Images courtesy of Dr Jatinder Juss, University of Cambridge, UK.

Supportive care

Treatment of predisposing factor and intercurrent infection

The development of ARDS is associated with several risk factors including pneumonia, non-pulmonary sepsis (e.g. peritonitis), aspiration of gastric contents, major trauma, transfusion, and acute pancreatitis. Diagnosis and appropriate treatment of predisposing factors is key to clinical management. It may be necessary, particularly in the immune-compromised host, to undertake invasive diagnostic procedures, such as bronchoscopy, to establish a diagnosis. Furthermore, it has been shown that intercurrent pulmonary infection occurs in 34–70% of patients with ARDS [2]‌, necessitating vigilance for the subsequent development of infection in ARDS patients.

Lung protective mechanical ventilation

It is well established that mechanical ventilation using tidal volumes of 6 mL/kg predicted body weight (PBW), and a plateau pressure less than 30 cmH2O, confers a mortality benefit, and should be undertaken whenever possible [3]‌. A trial of high versus low positive end expiratory pressure (PEEP) in patients receiving 6 mL/kg PBW ventilation, with a plateau pressure below 30 cmH2O, did not find any significant difference between groups, suggesting that the level of PEEP may not be as critical as the need for low tidal volume ventilation in all patients with ARDS [4]. However, retrospective subgroup analysis has suggested that higher PEEP levels may be of benefit in severe ARDS.

Non-conventional gas exchange technologies

There has been significant interest in the use of non-conventional gas exchange technologies, including extracorporeal membrane oxygenation (ECMO), extracorporeal carbon dioxide removal (ECCO2R) and oscillatory devices. To date, none of these devices have been proved to be of universal benefit in ARDS, although it is possible that there may be sub-populations of ARDS patients (e.g. H1N1 influenza patients and ECMO [5]‌) that derive benefit from these interventions.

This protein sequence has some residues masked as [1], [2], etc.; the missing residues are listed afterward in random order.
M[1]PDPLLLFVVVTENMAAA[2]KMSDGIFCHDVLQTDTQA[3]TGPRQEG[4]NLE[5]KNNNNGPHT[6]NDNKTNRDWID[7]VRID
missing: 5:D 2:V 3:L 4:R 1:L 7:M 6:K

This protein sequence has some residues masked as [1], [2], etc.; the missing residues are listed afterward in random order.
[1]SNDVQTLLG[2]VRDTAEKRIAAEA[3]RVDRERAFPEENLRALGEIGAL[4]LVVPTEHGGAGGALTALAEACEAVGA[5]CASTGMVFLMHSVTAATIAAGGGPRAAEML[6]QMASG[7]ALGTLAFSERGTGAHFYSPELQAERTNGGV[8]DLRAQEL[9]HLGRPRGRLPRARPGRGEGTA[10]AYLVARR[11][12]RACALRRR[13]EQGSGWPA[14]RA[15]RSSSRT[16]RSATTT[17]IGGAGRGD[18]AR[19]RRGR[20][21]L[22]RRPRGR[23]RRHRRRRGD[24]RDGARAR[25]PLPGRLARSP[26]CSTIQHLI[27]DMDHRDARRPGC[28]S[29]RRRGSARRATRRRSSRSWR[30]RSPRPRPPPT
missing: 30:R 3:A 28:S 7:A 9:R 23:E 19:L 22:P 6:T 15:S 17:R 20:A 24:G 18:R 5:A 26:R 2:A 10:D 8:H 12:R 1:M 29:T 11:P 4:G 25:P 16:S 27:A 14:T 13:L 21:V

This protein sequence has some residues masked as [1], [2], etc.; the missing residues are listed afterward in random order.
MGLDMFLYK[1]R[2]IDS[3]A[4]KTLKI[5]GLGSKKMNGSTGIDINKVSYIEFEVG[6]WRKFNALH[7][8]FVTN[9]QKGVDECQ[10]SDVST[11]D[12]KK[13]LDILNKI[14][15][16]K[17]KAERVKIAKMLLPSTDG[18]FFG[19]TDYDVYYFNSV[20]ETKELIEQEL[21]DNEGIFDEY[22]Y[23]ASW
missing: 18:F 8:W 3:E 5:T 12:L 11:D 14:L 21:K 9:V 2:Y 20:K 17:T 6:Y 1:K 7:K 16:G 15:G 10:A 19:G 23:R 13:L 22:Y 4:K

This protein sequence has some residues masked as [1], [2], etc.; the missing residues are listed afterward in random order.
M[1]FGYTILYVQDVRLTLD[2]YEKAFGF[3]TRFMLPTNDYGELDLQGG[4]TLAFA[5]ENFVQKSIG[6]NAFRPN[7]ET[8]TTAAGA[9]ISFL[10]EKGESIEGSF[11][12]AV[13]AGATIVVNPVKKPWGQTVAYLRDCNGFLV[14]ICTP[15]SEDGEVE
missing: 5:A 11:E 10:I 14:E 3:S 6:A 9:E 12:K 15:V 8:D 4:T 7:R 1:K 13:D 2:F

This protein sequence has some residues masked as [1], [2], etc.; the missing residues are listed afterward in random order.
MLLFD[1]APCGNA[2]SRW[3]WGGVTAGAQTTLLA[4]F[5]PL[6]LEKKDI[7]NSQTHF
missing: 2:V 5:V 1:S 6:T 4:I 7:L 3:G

Fluid management

Close attention to fluid balance has long been thought to be important in the management of ARDS, and a theoretical case can be made for minimizing the use of fluid therapy, once the patient is adequately resuscitated, to reduce the formation of pulmonary oedema, but the evidence to support this strategy is not conclusive. In 2006, the FACCT study [6]‌ found that a conservative fluid management strategy (in those patients who had been fully resuscitated) was not associated with decreased 60-day mortality when compared with a more liberal regimen. However, improvements in pulmonary physiological values, and a reduction in the duration of mechanical ventilation and intensive care stay were observed in the conservative fluid group, with no associated increase in renal failure, need for renal replacement therapy, or non-pulmonary organ failures. Subsequently, a retrospective study examined data from patients enrolled in the lung-protective ventilation ARDSnet clinical trial, finding that a cumulative negative fluid balance on day 4 after the diagnosis of ARDS was independently associated with lower hospital mortality, and increased ventilator- and ICU-free days.